Do you live in an area where you (or your car) are locked in by a gate? If so, you may know how [Alexander Else] feels about letting his guests in and out constantly with a remote control — it’s just not convenient. [Alexander] could have just purchased some extra remote controls and passed them out, but they aren’t exactly as cheap as party favors. Not to mention it wouldn’t make sense to hand one out to every single visitor anyway. Because the gate is a community gate, hacking the actual gate system was not an option. There was only one thing he could do — hack the remote control!
Like just about every other hacker, [Alexander] had a spare ESP8266-based board lying around. [Alexander] also had a couple of spare relays which he used to control the two buttons on his designated ‘sacrifice’ remote — one relay per button. After throwing these parts together with a couple of supporting bits of electronics, the hardware was done. Now [Alexander] can just set up HTTP Request Shortcuts on each trusted visitor’s smartphone. From there on out they can open/close the gates themselves!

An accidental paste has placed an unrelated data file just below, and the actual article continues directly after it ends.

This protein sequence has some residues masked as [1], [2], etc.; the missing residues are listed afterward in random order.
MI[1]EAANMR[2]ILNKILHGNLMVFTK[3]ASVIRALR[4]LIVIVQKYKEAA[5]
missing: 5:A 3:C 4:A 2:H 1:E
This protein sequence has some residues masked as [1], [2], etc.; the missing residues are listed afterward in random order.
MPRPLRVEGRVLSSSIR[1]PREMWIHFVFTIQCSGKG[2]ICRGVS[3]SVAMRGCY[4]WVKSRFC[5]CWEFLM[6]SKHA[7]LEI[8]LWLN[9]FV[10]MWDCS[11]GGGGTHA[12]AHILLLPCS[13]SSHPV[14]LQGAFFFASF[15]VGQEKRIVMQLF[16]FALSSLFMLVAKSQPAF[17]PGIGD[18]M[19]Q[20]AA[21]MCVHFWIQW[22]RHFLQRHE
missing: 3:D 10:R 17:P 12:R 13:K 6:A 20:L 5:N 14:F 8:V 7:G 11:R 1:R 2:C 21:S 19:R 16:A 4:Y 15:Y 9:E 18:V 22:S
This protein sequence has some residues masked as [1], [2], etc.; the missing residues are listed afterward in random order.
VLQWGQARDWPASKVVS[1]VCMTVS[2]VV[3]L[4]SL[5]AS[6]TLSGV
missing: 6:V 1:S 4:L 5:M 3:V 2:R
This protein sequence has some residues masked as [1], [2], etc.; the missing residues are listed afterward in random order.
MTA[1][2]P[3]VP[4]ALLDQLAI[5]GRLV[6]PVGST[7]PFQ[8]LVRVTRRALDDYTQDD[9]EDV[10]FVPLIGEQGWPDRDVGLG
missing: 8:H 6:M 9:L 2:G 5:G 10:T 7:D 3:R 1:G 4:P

Originally, he was using IFTTT to trigger the string of events that make it all happen, but there was a delay of about 8 seconds (from trigger to relay action). [Alexander] was not having this so he turned to the HTTP Request Shortcuts app. When he made this change, the delay disappeared.
That’s pretty impressive considering the near-dizzying amount of software components involved in this project. There is the firmware on the NodeMCU board of course, and there’s everything else: CloudMQTT, Python, Flask, AWS Lambda, Zappa, HTTP Request Shortcuts. If you want to see how all of this ties together to make his system work, check out his GitHub page for this project.
Looks like he’s not done yet. [Alexander] updated this project with a couple of improvements, which he put on a separate Hackaday.io page which we’ll have to keep our eye on. We have just one suggestion for this project — it could use some security. [Alexander] does mention adding some kind of authentication/security later, so that makes us feel a little better.